Big Money in Wyoming Politics a Decade After Citizens United Ruling
Tuesday, January 21, 2020
CHEYENNE, Wyo. -- A decade after the U.S. Supreme Court's landmark Citizens United decision opened the floodgates for independent campaign contributions, grassroots groups in Wyoming and across the nation still are struggling to limit the influence of money in politics.
Kenneth Chestek, chair of Wyoming Promise, said after the high court's ruling, every time you turn on the TV, there's another attack ad from groups with lofty-sounding names like "Americans for Good Deeds."
"The amount of money going into these so-called dark-money organizations has increased tenfold over the last decade, and that has been disastrous for the political system," Chestek said.
Citing previous decisions, the nation's high court ruled that political spending is a form of protected speech, and independent spending by unions or corporations should not be limited. The court also signaled that transparency in contributions would rein in bad players. Overturning the court's ruling would require a constitutional amendment.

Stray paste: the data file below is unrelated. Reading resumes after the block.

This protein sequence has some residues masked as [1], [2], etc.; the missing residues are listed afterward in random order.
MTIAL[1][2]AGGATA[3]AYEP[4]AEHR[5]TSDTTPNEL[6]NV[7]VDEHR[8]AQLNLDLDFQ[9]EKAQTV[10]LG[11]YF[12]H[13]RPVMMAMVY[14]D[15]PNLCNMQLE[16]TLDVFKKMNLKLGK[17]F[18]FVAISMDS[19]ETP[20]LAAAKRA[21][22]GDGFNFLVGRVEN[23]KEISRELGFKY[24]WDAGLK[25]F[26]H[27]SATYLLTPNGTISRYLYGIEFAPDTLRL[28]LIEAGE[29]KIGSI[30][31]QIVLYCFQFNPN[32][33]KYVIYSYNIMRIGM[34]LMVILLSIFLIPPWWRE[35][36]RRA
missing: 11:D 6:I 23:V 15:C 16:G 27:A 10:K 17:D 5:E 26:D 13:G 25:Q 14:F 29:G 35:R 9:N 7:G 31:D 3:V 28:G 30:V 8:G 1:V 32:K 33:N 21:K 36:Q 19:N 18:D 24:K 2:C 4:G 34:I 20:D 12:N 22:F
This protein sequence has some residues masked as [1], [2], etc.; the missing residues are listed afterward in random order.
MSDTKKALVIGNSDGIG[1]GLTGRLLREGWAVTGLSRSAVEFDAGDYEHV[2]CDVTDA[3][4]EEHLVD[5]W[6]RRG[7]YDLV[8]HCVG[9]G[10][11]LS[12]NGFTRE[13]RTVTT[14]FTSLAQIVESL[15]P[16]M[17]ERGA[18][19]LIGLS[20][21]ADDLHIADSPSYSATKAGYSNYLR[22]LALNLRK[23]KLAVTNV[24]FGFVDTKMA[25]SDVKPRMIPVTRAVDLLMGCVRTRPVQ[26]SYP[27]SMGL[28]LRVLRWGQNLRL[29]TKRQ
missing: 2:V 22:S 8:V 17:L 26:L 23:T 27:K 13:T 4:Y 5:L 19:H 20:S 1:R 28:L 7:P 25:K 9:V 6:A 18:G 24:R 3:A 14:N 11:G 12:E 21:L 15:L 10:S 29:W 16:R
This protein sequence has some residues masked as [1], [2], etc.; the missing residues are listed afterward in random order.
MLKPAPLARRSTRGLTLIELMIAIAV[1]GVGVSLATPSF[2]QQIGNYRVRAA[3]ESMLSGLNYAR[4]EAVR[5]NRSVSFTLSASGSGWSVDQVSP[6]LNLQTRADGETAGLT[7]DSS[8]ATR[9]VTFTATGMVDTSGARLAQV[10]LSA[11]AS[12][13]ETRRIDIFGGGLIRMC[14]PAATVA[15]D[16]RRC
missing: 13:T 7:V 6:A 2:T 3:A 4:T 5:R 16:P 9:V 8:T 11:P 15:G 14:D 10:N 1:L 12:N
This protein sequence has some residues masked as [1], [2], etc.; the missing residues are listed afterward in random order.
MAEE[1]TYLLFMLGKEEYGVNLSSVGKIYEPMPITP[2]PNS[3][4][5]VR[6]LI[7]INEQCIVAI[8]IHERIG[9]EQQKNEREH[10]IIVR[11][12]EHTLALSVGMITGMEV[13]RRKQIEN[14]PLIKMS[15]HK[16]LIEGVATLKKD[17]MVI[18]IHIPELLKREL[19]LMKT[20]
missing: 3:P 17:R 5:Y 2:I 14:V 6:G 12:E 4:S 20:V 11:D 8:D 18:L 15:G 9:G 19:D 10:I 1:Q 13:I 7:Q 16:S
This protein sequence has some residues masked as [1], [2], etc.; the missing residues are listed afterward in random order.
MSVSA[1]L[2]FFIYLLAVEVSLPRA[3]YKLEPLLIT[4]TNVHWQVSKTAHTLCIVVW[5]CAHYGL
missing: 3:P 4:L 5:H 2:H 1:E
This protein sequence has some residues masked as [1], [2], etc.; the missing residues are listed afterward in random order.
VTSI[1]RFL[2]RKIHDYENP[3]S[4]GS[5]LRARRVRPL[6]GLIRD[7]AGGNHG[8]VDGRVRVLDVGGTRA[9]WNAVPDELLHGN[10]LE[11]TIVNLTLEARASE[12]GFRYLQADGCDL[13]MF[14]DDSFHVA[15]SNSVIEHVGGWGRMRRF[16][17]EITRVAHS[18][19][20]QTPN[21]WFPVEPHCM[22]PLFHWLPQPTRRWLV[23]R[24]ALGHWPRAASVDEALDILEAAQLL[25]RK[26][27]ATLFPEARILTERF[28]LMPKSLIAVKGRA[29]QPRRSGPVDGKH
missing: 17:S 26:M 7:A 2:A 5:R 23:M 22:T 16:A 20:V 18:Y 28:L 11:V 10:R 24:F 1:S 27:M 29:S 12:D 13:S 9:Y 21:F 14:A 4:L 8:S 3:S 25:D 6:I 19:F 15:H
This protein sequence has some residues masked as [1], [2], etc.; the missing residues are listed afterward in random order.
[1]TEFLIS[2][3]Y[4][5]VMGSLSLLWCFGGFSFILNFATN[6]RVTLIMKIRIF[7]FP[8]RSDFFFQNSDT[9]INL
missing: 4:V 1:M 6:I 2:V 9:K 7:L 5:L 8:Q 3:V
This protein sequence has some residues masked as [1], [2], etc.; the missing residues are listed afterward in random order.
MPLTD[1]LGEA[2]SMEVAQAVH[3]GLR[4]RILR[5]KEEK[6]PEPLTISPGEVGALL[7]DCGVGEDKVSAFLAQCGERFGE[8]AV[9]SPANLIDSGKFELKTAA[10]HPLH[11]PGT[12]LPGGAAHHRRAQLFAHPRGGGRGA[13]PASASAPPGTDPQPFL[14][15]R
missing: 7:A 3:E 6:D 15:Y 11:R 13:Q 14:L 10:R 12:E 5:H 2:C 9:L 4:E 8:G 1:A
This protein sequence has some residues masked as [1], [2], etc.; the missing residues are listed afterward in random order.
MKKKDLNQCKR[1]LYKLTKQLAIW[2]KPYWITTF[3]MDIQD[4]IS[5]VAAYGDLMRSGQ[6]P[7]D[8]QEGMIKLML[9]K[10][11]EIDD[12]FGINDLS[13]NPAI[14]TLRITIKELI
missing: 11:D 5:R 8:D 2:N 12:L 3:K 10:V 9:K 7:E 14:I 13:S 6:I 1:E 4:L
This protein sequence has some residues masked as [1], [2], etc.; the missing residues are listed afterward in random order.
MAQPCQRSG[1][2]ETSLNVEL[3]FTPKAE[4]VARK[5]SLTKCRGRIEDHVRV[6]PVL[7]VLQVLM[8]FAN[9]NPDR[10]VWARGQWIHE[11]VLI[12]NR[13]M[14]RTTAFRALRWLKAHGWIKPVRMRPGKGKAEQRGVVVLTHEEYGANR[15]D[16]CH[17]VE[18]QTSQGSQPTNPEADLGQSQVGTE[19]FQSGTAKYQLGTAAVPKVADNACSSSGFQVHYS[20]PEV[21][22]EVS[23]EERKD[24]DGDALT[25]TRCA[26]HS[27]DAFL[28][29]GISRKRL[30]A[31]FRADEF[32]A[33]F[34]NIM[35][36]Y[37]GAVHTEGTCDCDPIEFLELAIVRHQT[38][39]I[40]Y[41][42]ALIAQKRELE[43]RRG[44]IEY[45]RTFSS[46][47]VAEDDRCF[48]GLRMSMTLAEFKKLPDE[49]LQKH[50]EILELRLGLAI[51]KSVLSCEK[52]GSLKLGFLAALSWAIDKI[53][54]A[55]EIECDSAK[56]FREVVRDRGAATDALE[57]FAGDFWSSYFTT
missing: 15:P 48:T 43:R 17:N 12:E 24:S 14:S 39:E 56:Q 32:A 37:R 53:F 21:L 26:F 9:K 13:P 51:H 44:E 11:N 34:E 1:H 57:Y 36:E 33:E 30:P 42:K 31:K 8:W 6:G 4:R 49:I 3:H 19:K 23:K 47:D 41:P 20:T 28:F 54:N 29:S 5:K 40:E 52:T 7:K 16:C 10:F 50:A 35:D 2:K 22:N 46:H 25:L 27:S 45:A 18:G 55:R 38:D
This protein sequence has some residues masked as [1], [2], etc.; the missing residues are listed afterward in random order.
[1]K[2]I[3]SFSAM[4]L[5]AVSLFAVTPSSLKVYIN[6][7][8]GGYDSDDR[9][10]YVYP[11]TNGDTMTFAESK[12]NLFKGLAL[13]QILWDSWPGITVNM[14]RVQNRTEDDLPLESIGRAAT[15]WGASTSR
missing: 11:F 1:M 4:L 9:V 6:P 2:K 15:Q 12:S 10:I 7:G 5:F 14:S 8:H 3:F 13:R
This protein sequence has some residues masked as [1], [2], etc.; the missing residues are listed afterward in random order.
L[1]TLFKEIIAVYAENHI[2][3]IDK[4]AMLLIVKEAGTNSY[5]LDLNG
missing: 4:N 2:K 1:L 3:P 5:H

According to new Public Citizen reports, corporations have spent more than half a billion dollars to influence elections - largely anonymously - since 2010, and just 25 ultra-wealthy individuals have poured $1.4 billion into super PACs.
Robert Weissman, president of Public Citizen, said the ruling also has sparked pushback. Nine in 10 Americans say they're disgusted by the influence of big money in politics, and three quarters support overturning Citizens United.
"The only reason this overwhelming and intense demand for reform has not yet been matched by responsive legislation and a constitutional amendment is because of the influence of this small number of super-rich people and giant corporations," Weissman said.
Since 2010, millions of Americans have signed petitions to reverse the court's decision, and more than 800 local government resolutions and 20 states have called for a constitutional amendment to overturn Citizens United, Weissman said. So far, 121 members of the current Congress have co-sponsored legislation for a constitutional amendment.
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